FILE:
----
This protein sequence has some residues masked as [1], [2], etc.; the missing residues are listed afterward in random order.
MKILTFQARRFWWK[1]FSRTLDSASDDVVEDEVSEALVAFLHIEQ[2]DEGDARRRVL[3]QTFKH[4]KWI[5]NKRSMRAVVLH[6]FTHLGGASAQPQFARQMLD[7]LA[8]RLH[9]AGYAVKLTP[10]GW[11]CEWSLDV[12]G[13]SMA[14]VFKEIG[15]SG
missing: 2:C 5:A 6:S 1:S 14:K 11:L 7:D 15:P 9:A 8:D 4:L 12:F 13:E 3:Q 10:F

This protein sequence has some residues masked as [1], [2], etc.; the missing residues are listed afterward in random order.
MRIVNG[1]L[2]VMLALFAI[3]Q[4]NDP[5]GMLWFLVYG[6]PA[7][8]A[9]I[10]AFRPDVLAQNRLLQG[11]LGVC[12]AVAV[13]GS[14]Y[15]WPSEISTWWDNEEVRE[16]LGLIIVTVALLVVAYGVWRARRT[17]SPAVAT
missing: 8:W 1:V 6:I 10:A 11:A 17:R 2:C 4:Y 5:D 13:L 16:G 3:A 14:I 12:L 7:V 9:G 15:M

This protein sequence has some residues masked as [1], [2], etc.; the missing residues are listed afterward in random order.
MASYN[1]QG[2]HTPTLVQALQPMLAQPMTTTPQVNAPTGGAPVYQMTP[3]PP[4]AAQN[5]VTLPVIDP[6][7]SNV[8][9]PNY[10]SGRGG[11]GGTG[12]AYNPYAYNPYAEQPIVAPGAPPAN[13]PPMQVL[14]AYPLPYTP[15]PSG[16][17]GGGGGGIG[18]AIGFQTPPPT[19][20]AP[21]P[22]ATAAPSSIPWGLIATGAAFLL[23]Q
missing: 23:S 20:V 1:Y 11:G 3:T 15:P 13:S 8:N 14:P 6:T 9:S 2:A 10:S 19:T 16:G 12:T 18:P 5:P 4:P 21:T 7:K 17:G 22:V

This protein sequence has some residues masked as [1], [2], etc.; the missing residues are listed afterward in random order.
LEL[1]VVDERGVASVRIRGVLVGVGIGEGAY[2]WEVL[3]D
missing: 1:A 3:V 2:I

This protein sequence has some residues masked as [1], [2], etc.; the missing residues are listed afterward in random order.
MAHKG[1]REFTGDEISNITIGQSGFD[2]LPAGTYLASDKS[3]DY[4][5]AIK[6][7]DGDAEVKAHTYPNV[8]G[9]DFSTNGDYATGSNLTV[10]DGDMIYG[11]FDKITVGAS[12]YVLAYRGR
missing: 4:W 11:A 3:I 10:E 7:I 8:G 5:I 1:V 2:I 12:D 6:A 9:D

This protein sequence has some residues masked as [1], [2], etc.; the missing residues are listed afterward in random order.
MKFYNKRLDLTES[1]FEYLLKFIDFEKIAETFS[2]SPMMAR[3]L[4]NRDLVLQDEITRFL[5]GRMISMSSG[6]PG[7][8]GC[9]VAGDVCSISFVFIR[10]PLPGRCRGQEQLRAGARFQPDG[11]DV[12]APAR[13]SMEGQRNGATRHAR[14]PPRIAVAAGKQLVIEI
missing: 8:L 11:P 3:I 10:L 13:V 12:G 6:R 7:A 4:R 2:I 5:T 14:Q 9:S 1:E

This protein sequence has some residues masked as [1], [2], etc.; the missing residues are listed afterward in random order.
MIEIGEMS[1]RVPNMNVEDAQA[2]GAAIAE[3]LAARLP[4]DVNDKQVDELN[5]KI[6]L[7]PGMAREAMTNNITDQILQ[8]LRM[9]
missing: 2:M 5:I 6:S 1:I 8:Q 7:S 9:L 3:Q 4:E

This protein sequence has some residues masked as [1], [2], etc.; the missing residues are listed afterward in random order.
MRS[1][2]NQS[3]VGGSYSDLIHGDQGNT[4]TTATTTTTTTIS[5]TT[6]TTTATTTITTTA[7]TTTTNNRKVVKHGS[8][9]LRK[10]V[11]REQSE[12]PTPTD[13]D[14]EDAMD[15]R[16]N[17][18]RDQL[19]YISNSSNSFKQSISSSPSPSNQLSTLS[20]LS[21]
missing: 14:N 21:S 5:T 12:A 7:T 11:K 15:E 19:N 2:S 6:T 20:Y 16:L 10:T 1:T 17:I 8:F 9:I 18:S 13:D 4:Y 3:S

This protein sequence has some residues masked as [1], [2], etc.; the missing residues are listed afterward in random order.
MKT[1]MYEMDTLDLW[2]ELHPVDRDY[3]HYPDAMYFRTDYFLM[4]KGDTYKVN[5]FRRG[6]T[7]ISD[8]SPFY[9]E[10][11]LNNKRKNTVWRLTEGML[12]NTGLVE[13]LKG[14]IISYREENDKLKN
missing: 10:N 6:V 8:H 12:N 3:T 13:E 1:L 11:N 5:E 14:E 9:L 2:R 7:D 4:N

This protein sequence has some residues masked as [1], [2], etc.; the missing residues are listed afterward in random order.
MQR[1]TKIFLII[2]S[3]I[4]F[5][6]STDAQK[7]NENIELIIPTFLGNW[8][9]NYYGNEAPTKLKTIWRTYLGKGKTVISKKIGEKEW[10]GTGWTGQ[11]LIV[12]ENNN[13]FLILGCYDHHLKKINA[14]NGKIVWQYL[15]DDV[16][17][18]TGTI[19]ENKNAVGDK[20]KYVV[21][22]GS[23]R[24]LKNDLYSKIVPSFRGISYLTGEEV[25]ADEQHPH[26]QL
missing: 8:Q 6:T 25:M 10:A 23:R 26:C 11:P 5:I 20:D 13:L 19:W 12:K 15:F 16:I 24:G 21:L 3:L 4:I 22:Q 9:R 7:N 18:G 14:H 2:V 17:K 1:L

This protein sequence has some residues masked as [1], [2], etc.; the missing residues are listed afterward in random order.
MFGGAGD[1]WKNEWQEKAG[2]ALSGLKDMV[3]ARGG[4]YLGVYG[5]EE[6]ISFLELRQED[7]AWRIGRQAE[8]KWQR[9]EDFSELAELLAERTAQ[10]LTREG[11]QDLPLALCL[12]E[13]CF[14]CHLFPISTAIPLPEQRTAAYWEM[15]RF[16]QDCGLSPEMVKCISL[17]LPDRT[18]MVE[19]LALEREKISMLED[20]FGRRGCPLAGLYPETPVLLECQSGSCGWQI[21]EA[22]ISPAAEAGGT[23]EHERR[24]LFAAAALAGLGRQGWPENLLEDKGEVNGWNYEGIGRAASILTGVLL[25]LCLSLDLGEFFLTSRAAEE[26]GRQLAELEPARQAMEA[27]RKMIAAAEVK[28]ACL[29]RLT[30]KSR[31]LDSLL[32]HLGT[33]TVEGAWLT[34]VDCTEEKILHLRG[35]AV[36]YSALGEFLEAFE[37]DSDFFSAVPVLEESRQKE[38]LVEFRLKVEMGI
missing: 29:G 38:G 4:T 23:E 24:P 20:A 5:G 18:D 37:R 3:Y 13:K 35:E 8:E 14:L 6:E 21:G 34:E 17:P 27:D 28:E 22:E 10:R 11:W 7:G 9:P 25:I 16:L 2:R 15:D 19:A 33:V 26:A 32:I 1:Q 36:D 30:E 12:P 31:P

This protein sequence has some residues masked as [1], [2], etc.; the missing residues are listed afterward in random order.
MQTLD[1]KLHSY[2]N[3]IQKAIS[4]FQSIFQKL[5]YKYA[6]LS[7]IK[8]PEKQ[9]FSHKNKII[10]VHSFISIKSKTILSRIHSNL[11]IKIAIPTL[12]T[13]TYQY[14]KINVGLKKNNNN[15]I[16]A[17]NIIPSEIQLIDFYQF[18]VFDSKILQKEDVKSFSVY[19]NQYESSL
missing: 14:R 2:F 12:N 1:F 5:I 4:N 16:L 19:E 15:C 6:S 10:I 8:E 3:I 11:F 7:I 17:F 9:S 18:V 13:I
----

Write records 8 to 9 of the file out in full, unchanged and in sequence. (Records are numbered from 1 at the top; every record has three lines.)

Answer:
This protein sequence has some residues masked as [1], [2], etc.; the missing residues are listed afterward in random order.
MRS[1][2]NQS[3]VGGSYSDLIHGDQGNT[4]TTATTTTTTTIS[5]TT[6]TTTATTTITTTA[7]TTTTNNRKVVKHGS[8][9]LRK[10]V[11]REQSE[12]PTPTD[13]D[14]EDAMD[15]R[16]N[17][18]RDQL[19]YISNSSNSFKQSISSSPSPSNQLSTLS[20]LS[21]
missing: 14:N 21:S 5:T 12:A 7:T 11:K 15:E 19:N 2:S 6:T 20:Y 16:L 10:T 1:T 17:I 8:F 9:I 18:S 13:D 4:Y 3:S

This protein sequence has some residues masked as [1], [2], etc.; the missing residues are listed afterward in random order.
MKT[1]MYEMDTLDLW[2]ELHPVDRDY[3]HYPDAMYFRTDYFLM[4]KGDTYKVN[5]FRRG[6]T[7]ISD[8]SPFY[9]E[10][11]LNNKRKNTVWRLTEGML[12]NTGLVE[13]LKG[14]IISYREENDKLKN
missing: 10:N 6:V 8:H 12:N 3:T 13:E 1:L 11:N 5:E 14:E 9:L 2:R 7:D 4:N